Jack Bottomley, Media Correspondent
One misses the days when nature attacks horror films like Luis Llosa’s Anaconda
and Lewis Teague’s Alligator
made their way to cinema screens. In the last decade or so, a genre built on the mighty shoulders of Hitchcock’s The Birds
, Spielberg’s Jaws
and the fun of ‘50s creature features like Gordon Douglas’ Them!
has been unforgivably reduced to little more than SyFy Channel schedule filler and bargain bin DVD fodder. Well, not if director Alexandre Aja has anything to say about it.
After previously directing a bloody and brilliant grindhouse-esque remake of Joe Dante’s cult classic Piranha
, in 2010s gloriously all out and full-frontal Piranha 3D
, Aja returns back to the water but Crawl is a much different beast, figuratively and literally. Adding to a rich history of killer alligator and crocodile films, Crawl
is the best of its ilk since Andrew Traucki and David Nerlich’s ridiculously under-appreciated 2007 film Black Water
is set in the - uncomfortably timely - midst of forthcoming natural disaster, as a category 5 hurricane is headed for Florida, young woman Haley (Pirates of the Carribbean: Salazar’s Revenge
star Kaya Scodelario) heads into the danger zone to check on her father Dave (Barry Pepper) who isn’t answering anyone’s calls. What occurs is a fight for survival against a congregation of alligators, as Haley and her father race against time, combat reptilian terror and try to escape the constantly rising floodwaters trapping them in their old family home.
is a perfect jaw-snapping antidote to the late summer lag! Like a cool blend of Mikael Salomon’s Hard Rain
and Jaume Collet-Serra’s The Shallows
(with a rather good Jaws
reference thrown in for good measure), this is a well crafted, gruesome and exhilarating watch, reliant on suspense and shock. A prolonged survival story, that puts its small lead cast through hell and keeps you gasping in the process, Aja’s movie is an absolute multiplex-rattling nature attacks film with real bite.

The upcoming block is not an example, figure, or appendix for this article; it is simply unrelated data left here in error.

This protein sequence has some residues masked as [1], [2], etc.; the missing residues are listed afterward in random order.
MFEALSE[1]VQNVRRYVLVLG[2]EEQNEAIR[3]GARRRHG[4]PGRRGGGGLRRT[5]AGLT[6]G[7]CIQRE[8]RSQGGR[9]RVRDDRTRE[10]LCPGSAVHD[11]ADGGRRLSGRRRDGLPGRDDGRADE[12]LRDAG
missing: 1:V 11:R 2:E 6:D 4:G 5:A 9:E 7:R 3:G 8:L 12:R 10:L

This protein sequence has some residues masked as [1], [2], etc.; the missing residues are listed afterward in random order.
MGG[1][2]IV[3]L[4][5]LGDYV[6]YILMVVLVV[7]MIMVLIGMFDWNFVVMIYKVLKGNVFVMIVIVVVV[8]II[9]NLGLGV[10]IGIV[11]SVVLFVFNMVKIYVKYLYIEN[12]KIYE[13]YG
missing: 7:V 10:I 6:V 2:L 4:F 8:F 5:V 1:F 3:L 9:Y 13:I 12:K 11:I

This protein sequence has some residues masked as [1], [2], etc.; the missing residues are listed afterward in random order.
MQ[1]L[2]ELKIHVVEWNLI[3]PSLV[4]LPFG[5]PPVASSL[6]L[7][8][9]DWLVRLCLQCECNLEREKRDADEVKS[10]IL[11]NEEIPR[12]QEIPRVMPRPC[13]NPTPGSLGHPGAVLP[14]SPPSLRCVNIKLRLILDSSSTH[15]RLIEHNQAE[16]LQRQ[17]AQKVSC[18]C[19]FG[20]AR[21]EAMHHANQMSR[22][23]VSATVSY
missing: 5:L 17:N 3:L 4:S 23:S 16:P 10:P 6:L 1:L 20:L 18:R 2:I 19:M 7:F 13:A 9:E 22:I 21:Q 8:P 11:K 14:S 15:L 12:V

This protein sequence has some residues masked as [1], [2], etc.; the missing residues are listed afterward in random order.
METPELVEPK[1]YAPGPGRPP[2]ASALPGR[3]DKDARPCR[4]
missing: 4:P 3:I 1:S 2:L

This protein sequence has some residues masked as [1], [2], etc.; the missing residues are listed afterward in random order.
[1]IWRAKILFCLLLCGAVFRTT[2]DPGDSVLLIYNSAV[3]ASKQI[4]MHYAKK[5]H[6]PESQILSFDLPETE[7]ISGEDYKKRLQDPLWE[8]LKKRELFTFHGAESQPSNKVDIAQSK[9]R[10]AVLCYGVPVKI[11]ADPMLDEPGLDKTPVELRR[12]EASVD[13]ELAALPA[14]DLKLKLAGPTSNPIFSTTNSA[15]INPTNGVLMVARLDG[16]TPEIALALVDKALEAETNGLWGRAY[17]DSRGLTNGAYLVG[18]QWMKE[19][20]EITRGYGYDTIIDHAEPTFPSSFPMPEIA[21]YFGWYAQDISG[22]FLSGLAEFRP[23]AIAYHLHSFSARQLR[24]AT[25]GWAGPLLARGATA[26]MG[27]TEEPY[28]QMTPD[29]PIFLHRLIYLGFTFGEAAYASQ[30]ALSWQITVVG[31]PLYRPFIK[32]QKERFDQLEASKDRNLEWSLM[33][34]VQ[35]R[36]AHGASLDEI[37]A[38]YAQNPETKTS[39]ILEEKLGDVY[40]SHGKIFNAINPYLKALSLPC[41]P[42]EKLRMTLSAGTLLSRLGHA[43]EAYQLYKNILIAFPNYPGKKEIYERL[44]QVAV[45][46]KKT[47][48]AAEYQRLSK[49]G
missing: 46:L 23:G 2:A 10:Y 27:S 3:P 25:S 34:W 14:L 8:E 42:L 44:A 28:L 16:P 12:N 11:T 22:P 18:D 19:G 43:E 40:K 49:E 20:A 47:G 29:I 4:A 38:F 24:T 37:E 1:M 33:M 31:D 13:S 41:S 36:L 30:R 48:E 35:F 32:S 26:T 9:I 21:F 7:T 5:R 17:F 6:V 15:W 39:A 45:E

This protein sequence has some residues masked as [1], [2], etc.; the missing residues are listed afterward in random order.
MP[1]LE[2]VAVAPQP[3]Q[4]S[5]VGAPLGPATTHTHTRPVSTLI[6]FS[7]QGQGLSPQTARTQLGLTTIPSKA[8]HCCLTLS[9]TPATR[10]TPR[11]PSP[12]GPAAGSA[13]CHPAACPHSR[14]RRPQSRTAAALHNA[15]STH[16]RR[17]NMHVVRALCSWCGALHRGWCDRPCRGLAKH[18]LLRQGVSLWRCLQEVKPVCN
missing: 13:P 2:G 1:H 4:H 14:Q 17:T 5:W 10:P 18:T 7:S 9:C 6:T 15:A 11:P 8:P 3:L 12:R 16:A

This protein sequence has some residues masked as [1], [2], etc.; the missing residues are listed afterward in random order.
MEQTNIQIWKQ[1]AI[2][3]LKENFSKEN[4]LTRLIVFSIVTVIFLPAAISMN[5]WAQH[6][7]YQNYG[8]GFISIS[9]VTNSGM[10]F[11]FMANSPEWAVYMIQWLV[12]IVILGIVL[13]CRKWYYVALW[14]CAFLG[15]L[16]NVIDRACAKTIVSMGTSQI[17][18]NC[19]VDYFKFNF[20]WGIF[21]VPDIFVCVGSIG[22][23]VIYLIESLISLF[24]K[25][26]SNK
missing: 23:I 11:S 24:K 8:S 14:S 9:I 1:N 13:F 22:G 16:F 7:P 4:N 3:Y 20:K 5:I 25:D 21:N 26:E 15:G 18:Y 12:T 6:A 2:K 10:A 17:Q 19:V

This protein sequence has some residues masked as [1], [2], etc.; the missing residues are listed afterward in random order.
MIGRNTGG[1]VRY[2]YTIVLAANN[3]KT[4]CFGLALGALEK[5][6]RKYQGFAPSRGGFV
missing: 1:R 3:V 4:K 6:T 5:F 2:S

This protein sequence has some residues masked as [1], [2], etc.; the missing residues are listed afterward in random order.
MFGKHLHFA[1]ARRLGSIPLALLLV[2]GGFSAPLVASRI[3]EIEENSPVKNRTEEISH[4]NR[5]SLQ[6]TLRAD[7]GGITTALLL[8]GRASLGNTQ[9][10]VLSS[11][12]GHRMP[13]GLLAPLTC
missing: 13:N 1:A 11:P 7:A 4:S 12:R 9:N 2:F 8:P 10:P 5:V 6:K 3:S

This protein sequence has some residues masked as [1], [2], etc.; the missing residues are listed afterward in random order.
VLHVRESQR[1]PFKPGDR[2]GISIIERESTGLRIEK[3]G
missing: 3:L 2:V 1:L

The premise is simple but assuredly delivered, from the rain splattered opening credits (an original visual touch), setting up a very important aspect of our lead’s backstory built on endurance, to a very wild and showy final stretch before a sudden ending, Crawl
never sinks thanks to the persistent pace and a script with some poignant human underpinnings. While a knockout score by Max Aruj and Steffen Thum evokes a haunting air of Wallfisch and Zimmer’s score forBlade Runner 2049
and aids Aja’s seat edge set pieces beautifully (seriously, seek this soundtrack out).
Featuring some of the best sets I can recall seeing in a film of this genre (or many others for that matter), it was scorching hot outside when I watched Crawl
but I felt I was there trudging through the rising rain-lashed waters in the stormy, flood-washed, gator-strewn sets the film thunderously unleashes. Mixing computer generated and practical design, this really is a triumph of cinematography, as Maxime Alexandre’s indoor and outdoor backdrops realistically capture the aesthetic of real natural disasters and their aftermath (and that is truly scary), while the CGI Alligators are all superbly realised and quite nightmarish.
Scodelario is absolutely terrific in the lead role and seeing her reunion and re-connection through life or death circumstance with her father (very well played by Pepper) makes for a powerful arc to the script and her strong and emotional turn anchors every beat of the plot. The film also features another fantastic canine character/performance in a year full of them (John Wick Chapter 3: Parabellum, Once Upon A Time in Hollywood
), in Dave and Haley’s dog Sugar (Cso-Cso), who Aja wisely uses to eschew certain conventions of the genre.
Watch it when it's lashing down and blowing a gail outside and get submerged in the chaos!
Director: Alexandre Aja
Starring: Kaya Scodelario, Barry Pepper, Cso-Cso
Release Date: Out Now